What is fideua?
Fideua (Spanish spelling: fideuà, pronounced: “fi.dəˈwa”) is a Spanish one-pan dish consisting of seafood, fish and pasta, slowly simmered in a rich fish broth. The name is derived from the word “fideo”, which means “noodle”. Fideua is made in a large shallow pan, just like paella, and is served with a spoonful of fragrant aioli. You’ll usually find long thin types of pasta in fideua, such as broken pieces of spaghetti, vermicelli or capellini.
To be blunt, fideua is pretty much the same as paella but made with pasta instead of rice. However, this Valencian speciality has earned its own respect and is loved in the region just as much as paella. In the province of Catalonia, it is almost the dish of the region, and the city of Gandía holds an annual fideua cooking competition. It is certainly doesn’t play second fiddle to the famous paella!
The stories about the origin of the dish are all slightly different, though they all involve fishermen and fishing boats. Paella was a dish that was widely eaten by fishermen, and they used up fish that had not been sold at market that day. One day, sometime in the early years of the last century, a cook in a galley on a ship left his bag of rice ashore. Or the rice ran out. Or the rice version turned out to be too delicious, so the captain ate too much and there was too little for the sailors. It depends on who you ask. Anyway, the rice was replaced by pasta and a new dish was born. It was brought ashore in Valencia and the dish has since become a constant fixture on Spanish menus.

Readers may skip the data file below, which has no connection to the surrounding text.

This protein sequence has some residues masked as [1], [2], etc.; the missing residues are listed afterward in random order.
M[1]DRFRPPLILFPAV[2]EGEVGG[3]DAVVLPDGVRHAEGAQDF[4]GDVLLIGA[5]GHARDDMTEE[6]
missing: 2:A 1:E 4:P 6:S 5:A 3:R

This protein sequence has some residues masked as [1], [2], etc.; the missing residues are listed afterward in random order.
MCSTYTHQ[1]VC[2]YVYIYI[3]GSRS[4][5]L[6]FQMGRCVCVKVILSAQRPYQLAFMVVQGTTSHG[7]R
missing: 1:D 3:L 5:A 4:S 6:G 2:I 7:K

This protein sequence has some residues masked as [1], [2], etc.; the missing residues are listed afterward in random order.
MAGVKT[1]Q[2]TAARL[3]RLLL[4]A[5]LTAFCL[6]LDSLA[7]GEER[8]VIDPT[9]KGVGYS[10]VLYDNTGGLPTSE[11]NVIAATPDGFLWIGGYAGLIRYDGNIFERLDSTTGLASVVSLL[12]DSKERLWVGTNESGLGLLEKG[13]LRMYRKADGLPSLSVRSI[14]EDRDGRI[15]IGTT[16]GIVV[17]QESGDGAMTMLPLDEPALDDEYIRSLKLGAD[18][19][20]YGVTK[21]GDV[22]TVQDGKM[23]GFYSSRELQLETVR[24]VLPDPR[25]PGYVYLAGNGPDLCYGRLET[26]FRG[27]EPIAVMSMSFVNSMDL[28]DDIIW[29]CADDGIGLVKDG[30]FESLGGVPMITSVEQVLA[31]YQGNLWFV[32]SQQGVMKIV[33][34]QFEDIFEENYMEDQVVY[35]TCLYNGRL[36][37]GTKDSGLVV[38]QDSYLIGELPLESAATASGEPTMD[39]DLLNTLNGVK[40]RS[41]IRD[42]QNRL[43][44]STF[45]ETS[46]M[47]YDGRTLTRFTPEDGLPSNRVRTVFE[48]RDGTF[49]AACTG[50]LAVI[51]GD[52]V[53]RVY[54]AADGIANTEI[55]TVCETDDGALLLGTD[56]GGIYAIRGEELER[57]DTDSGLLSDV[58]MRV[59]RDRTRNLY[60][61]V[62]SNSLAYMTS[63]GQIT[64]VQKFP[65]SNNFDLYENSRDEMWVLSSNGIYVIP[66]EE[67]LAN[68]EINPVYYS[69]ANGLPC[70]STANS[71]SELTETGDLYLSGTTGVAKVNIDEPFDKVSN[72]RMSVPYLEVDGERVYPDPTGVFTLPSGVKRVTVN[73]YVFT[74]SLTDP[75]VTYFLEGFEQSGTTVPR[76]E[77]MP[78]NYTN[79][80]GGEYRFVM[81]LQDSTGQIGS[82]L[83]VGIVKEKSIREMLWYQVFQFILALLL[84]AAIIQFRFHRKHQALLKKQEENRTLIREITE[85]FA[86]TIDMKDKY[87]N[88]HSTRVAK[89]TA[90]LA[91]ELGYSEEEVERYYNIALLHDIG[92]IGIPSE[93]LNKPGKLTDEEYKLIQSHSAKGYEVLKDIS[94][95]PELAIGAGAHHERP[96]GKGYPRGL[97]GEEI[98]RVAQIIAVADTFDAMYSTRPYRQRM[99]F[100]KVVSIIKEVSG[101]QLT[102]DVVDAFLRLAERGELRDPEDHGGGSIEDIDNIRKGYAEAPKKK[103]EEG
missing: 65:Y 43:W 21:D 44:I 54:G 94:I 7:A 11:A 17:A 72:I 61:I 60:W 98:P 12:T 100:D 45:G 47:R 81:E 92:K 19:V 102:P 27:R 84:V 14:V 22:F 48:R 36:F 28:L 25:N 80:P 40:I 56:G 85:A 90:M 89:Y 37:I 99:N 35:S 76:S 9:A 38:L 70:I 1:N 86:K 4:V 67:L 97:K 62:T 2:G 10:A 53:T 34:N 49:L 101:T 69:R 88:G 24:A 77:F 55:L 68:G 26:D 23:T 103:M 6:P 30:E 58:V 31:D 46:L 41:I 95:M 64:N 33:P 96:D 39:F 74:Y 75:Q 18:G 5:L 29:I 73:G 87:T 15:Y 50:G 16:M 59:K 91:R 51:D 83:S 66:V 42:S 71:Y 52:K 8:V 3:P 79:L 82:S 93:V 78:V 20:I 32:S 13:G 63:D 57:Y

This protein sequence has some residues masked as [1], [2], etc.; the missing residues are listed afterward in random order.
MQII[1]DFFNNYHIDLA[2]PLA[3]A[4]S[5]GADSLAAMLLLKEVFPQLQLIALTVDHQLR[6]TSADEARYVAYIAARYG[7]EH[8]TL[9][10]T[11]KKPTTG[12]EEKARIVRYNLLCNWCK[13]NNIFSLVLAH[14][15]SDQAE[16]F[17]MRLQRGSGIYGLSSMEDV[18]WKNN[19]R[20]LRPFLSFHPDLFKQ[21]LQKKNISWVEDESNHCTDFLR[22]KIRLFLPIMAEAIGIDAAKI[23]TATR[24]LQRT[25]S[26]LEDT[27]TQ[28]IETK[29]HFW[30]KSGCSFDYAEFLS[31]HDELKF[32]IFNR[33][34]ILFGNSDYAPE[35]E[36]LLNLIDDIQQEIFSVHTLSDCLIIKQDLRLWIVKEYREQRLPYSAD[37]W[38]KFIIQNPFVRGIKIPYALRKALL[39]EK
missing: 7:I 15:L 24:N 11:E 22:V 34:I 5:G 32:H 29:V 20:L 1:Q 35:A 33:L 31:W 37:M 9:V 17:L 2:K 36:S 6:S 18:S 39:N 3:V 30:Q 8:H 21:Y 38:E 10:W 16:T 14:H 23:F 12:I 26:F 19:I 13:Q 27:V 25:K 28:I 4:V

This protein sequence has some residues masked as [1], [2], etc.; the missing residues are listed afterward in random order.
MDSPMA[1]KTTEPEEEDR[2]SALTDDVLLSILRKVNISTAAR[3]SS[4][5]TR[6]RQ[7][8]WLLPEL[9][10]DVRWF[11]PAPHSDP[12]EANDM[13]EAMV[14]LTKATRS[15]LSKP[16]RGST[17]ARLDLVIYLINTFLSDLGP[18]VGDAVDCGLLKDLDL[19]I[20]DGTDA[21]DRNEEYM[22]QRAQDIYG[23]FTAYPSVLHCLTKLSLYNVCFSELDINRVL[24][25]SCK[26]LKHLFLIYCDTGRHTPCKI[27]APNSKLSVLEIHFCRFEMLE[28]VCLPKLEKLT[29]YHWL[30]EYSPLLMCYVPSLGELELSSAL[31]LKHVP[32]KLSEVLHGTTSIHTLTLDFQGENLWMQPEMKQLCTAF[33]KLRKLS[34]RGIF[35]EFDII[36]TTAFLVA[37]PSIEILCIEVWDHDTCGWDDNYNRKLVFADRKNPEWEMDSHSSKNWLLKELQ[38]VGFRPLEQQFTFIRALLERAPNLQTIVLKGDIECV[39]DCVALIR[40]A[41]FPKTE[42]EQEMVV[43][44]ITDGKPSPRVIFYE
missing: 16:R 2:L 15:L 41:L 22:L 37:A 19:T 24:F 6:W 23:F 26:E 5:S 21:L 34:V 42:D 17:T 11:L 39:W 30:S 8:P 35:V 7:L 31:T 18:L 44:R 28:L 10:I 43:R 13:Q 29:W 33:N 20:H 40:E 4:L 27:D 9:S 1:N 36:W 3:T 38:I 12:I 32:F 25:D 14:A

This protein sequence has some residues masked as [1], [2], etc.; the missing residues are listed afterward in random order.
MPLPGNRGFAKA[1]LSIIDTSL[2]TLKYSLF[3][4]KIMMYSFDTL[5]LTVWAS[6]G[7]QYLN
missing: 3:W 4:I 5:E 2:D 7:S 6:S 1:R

Did you know?
Spanish chefs cannot agree on whether or not tomatoes belong in Fideua. You’ll find both versions, and in each case, the chef will argue that his version is “the real one”.
How to make fideua
A fragrant stock, preferably made from shrimp shells, forms the base. Bits of thin pasta, such as spaghetti, capellini or vermicelli, are browned in a large, shallow pan in oil. Seasonings, such as saffron, bell pepper and garlic, are briefly fried before the broth is added, along with shellfish, molluscs and fish. Mussels, clams, scallops, shrimp and squid are favourite ingredients. When the pasta has cooked and most of the fish broth has been absorbed, the dish can rest for a while. It is garnished with parsley, lemon juice and a dollop of aioli on top.
How to eat
The dish is served in soup plates or bowls. It won’t win a beauty prize but what fideua lacks in beauty, it makes up for in taste.
In terms of taste and appearance, paella is very similar to fideua. Even more striking is the similarity with the Spanish dish, arroz a banda; rice cooked in fish broth.